The Pale Blue Eye Interview- Lucy Boynton & Harry Lawtey

The Pale Blue Eye Interview: Lucy Boynton & Harry Lawtey

ComingSoon Editor-in-Chief Tyler Treese spoke to The Pale Blue Eye stars Lucy Boynton and Harry Lawtey about the upcoming Netflix film, which begins streaming on January 6. The duo discussed their characters and working with Christian Bale.

“A world-weary detective is hired to investigate the murder of a West Point cadet,” reads the film’s synopsis. “Stymied by the cadets’ code of silence, he enlists one of their own to help unravel the case — a young man the world would come to know as Edgar Allan Poe.”

Tyler Treese: Lucy, going on a date with Edgar Allan Poe in a cemetery just seems so fitting, but it also seems like a red flag. Do you find anything about that romantic?

Lucy Boynton: Yeah, unfortunately, it’s very much my vibe, so it’s [a] total green flag to me. Whatever that tells you or means. Yeah, I loved that. I’m up for the … gothic creep, I was going to say, but that sounds mean.

Harry, your character is part of this very prestigious family, and that comes with a lot of pressure placed upon him. What did you find most interesting about the character of Artemus?

Harry Lawtey: I think what’s interesting of all these characters in this film is that they have a public face and a private face. They have an exterior life and a very different inner life, you know? Atremus is a great example of that. I think he has a lot of pressure in the culture that he’s in, the environment he’s in, to live up to being this golden boy figure of the academy and to be this prodigious leader of the military at a time when the American military was sort of in a fragile place in terms of its own self-identity. So then trying to live up to that and play that role and fill those shoes … and then also for me, having the opportunity to completely invert that and focus on a vulnerability and an emotional dependency and a fear of holding close to people that count most in his life, you know?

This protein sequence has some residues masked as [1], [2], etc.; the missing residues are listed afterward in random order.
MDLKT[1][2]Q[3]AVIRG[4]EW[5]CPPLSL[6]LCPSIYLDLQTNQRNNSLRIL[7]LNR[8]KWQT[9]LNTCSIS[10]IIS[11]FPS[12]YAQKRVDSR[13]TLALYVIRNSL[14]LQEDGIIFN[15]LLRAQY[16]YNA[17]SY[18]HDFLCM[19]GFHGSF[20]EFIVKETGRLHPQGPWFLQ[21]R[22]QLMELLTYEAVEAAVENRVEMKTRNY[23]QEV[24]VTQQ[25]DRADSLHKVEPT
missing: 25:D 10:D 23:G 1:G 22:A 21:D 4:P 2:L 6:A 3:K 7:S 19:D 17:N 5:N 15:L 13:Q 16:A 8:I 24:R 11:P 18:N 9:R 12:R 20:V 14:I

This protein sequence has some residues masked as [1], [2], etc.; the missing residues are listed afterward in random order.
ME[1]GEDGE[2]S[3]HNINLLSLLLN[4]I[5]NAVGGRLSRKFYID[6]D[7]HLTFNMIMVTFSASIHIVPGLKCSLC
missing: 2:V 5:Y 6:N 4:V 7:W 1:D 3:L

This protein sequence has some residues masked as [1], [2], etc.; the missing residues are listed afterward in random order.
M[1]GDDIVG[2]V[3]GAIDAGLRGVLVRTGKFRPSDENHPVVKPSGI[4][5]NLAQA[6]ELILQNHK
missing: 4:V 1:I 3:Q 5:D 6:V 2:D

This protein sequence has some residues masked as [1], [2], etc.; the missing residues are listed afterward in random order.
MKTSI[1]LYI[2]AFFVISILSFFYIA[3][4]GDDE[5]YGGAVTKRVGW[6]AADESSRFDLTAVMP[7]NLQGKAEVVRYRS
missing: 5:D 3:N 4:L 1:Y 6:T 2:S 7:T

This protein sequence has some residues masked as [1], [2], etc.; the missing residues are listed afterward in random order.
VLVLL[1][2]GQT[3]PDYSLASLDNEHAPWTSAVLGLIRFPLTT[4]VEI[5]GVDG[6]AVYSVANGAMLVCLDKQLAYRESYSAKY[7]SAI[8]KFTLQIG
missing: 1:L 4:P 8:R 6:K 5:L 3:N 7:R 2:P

Lucy, what did you like most about being in this period piece and getting to wear the 1830s-style dresses and all that?

Lucy Boynton: I loved it. I think doing period pieces is always a kind of behind-the-scenes history lesson, and it’s so rare that you actually get to exist in an era that you are researching and experiencing it in such a vivid way. The costumes are the bonus of that, and it not only helps you find the character, but it’s just a real treat of an experience to get to be so extracted from your everyday life. It makes the job more easy [and] accessible and also I think just much more enjoyable.

Harry, watching a murder mystery is always so much fun as a viewer because you’re examining every person trying to find them suspicious. As an actor, do you ever play into that, or is that all done in the editing room?

Harry Lawtey: Yeah, you absolutely do. I think, as an actor, more so with this genre than any other. I think you are specifically trying to chart the audience experience and drip feed pieces [of] information, whether that’s even down to something as nuanced as the way you deliver a line or the physical interaction with another character, looks in the space between dialogue … you get the sense that an audience know that when they’re watching a murder mystery, they are kind of complicit in solving the crime as well.

That’s part of why it’s such a thrilling genre. It’s partly why it’s such an everlasting genre. There will always be an interest in this type of story, I think, and that’s because it involves the audience in such an active way. You want to do your duty in building that experience for them. Sometimes you embrace it so much that you can kind of get lost in it. Obviously we knew, when we were making it, what the story was, but it’s easy to forget and you look around and you get enticed into everyone’s performances and think, “Oh, maybe they did it.”

Lucy, Christian Bale gives another fantastic performance. What impressed you most about working with him as a scene partner?

Lucy Boynton: I think that he’s able to balance both and be both. So between setups and working in that environment, you get such a dose of him and he’s such a brilliant leader to have on set, making sure that everyone is okay and able to work to the best of their ability and in kind of extreme environments. Then in his performance, obviously he’s completely gone to it. He disappears and it is just this really incredibly intricate thing to observe. Getting to observe that, with a lot of the actors on this film, is such an education and such a treat to get to see up close.

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